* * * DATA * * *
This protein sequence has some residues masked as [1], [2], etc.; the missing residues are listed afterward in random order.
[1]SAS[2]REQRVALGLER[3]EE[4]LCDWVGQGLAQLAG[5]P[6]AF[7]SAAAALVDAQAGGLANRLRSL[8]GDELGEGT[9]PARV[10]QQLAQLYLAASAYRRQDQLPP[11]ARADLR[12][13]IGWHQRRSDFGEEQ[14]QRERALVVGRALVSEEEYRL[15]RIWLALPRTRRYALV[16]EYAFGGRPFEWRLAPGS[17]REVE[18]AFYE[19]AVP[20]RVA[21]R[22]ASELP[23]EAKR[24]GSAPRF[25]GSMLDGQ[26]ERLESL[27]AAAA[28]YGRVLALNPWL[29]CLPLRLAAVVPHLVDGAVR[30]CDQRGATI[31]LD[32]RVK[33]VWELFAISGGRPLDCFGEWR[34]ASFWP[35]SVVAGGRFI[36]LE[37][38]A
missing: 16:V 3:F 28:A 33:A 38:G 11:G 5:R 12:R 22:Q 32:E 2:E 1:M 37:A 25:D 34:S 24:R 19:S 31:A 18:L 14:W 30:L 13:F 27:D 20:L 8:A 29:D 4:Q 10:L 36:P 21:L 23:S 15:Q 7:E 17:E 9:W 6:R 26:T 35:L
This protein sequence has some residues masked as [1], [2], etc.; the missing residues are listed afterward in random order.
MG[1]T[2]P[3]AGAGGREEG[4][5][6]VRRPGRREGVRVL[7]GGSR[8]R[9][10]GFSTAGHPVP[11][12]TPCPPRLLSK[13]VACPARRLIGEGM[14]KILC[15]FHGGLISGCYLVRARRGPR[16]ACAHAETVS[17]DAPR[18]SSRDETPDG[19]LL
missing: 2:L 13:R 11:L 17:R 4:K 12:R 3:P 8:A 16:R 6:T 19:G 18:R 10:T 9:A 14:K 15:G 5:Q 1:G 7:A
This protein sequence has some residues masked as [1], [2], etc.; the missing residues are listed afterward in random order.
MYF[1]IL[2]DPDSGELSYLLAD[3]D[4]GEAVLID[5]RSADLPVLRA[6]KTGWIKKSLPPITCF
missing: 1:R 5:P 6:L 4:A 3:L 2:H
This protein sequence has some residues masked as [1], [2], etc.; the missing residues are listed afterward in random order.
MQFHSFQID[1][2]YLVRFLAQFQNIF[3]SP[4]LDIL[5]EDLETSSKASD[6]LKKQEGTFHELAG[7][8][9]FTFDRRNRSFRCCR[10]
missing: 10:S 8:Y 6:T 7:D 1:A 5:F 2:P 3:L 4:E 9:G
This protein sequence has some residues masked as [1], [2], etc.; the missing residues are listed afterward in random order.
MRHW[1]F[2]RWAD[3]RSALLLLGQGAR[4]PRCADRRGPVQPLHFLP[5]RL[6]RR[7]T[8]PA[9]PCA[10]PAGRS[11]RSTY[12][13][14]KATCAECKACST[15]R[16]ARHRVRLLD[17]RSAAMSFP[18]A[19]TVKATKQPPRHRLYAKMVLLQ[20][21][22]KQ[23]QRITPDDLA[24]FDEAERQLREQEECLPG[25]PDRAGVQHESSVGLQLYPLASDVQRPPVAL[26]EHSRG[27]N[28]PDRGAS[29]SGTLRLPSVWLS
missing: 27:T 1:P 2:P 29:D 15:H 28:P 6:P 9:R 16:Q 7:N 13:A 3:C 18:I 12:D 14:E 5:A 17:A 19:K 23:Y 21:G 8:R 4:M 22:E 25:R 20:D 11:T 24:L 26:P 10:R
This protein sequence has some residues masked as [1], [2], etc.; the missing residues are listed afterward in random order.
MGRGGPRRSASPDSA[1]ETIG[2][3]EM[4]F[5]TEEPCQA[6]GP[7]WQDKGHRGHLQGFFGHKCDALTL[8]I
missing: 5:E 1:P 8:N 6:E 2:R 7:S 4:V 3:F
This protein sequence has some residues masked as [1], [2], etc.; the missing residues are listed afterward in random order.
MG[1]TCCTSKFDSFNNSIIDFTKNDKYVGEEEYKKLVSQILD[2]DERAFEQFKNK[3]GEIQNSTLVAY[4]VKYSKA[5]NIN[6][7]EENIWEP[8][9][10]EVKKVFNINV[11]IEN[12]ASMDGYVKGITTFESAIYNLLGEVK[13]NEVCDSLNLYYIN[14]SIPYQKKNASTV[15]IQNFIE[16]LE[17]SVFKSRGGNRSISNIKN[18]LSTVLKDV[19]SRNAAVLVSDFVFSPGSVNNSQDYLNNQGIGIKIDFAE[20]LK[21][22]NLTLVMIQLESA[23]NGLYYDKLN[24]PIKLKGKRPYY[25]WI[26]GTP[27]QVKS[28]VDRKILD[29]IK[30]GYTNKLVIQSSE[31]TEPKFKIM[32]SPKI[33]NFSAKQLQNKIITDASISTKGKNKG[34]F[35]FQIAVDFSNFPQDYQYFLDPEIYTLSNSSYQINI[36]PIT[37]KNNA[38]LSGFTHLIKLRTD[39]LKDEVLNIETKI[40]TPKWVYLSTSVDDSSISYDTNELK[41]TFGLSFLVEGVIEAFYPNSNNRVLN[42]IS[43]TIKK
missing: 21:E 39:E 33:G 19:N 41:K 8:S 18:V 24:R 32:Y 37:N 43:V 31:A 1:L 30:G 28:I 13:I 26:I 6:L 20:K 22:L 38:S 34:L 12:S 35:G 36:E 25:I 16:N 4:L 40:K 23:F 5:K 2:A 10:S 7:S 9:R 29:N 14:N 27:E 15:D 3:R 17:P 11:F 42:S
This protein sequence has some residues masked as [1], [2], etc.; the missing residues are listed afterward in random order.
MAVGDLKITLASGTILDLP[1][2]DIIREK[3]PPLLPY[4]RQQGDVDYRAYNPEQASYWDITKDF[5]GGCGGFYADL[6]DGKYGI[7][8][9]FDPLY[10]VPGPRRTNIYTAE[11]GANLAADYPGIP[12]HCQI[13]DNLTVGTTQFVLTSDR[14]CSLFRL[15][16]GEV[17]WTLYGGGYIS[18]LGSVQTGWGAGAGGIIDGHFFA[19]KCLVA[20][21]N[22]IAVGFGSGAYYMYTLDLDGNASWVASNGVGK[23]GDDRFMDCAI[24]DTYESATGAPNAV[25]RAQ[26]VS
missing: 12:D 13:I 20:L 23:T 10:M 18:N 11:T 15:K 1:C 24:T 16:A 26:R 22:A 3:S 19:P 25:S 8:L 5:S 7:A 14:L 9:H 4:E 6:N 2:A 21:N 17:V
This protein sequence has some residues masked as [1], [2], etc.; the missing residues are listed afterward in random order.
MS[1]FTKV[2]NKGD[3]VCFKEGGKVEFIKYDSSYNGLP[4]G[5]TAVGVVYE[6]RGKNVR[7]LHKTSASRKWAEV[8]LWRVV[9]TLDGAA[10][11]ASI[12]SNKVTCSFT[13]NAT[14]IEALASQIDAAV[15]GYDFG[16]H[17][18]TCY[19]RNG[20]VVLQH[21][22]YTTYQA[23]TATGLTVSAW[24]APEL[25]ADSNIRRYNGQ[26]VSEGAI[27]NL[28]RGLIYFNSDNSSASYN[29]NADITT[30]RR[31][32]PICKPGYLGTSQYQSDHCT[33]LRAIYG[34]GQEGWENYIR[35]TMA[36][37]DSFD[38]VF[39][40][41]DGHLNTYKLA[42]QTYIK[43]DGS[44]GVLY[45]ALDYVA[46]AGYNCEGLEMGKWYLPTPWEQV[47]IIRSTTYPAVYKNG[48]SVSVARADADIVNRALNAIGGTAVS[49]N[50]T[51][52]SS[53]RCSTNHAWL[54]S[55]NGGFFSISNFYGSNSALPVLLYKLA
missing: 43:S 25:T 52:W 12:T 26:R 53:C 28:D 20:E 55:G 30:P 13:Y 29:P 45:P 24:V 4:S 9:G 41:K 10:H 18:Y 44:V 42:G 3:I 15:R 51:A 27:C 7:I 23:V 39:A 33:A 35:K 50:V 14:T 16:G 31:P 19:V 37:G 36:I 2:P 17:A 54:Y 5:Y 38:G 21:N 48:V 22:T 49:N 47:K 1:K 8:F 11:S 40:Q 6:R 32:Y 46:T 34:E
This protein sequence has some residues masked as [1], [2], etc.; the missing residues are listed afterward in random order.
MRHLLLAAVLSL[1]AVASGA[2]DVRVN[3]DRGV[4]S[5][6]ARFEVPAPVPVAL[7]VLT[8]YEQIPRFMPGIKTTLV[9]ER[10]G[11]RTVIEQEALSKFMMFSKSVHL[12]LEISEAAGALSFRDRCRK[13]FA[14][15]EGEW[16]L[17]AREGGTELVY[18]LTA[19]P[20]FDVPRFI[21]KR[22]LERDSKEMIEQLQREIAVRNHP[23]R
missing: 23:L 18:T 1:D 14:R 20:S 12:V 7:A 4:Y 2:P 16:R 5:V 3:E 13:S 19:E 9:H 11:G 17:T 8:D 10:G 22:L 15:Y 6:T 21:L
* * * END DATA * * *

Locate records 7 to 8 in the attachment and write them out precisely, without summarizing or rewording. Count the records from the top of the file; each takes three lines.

This protein sequence has some residues masked as [1], [2], etc.; the missing residues are listed afterward in random order.
MG[1]TCCTSKFDSFNNSIIDFTKNDKYVGEEEYKKLVSQILD[2]DERAFEQFKNK[3]GEIQNSTLVAY[4]VKYSKA[5]NIN[6][7]EENIWEP[8][9][10]EVKKVFNINV[11]IEN[12]ASMDGYVKGITTFESAIYNLLGEVK[13]NEVCDSLNLYYIN[14]SIPYQKKNASTV[15]IQNFIE[16]LE[17]SVFKSRGGNRSISNIKN[18]LSTVLKDV[19]SRNAAVLVSDFVFSPGSVNNSQDYLNNQGIGIKIDFAE[20]LK[21][22]NLTLVMIQLESA[23]NGLYYDKLN[24]PIKLKGKRPYY[25]WI[26]GTP[27]QVKS[28]VDRKILD[29]IK[30]GYTNKLVIQSSE[31]TEPKFKIM[32]SPKI[33]NFSAKQLQNKIITDASISTKGKNKG[34]F[35]FQIAVDFSNFPQDYQYFLDPEIYTLSNSSYQINI[36]PIT[37]KNNA[38]LSGFTHLIKLRTD[39]LKDEVLNIETKI[40]TPKWVYLSTSVDDSSISYDTNELK[41]TFGLSFLVEGVIEAFYPNSNNRVLN[42]IS[43]TIKK
missing: 21:E 39:E 33:G 19:N 41:K 8:S 18:V 24:R 32:Y 37:N 43:V 31:A 1:L 30:G 28:I 13:I 26:I 6:L 20:K 22:L 38:S 34:L 12:S 35:G 36:E 25:I 16:N 4:L 40:K 23:F 5:K 2:A 10:S 7:S 9:R 29:N 14:N 27:E 15:D 3:R 17:P 11:F 42:S
This protein sequence has some residues masked as [1], [2], etc.; the missing residues are listed afterward in random order.
MAVGDLKITLASGTILDLP[1][2]DIIREK[3]PPLLPY[4]RQQGDVDYRAYNPEQASYWDITKDF[5]GGCGGFYADL[6]DGKYGI[7][8][9]FDPLY[10]VPGPRRTNIYTAE[11]GANLAADYPGIP[12]HCQI[13]DNLTVGTTQFVLTSDR[14]CSLFRL[15][16]GEV[17]WTLYGGGYIS[18]LGSVQTGWGAGAGGIIDGHFFA[19]KCLVA[20][21]N[22]IAVGFGSGAYYMYTLDLDGNASWVASNGVGK[23]GDDRFMDCAI[24]DTYESATGAPNAV[25]RAQ[26]VS
missing: 12:D 13:I 20:L 23:T 10:M 18:N 11:T 15:K 1:C 24:T 16:A 26:R 22:A 3:S 19:P 25:S 8:L 5:S 7:A 14:L 9:H 4:E 6:N 2:A 21:N 17:V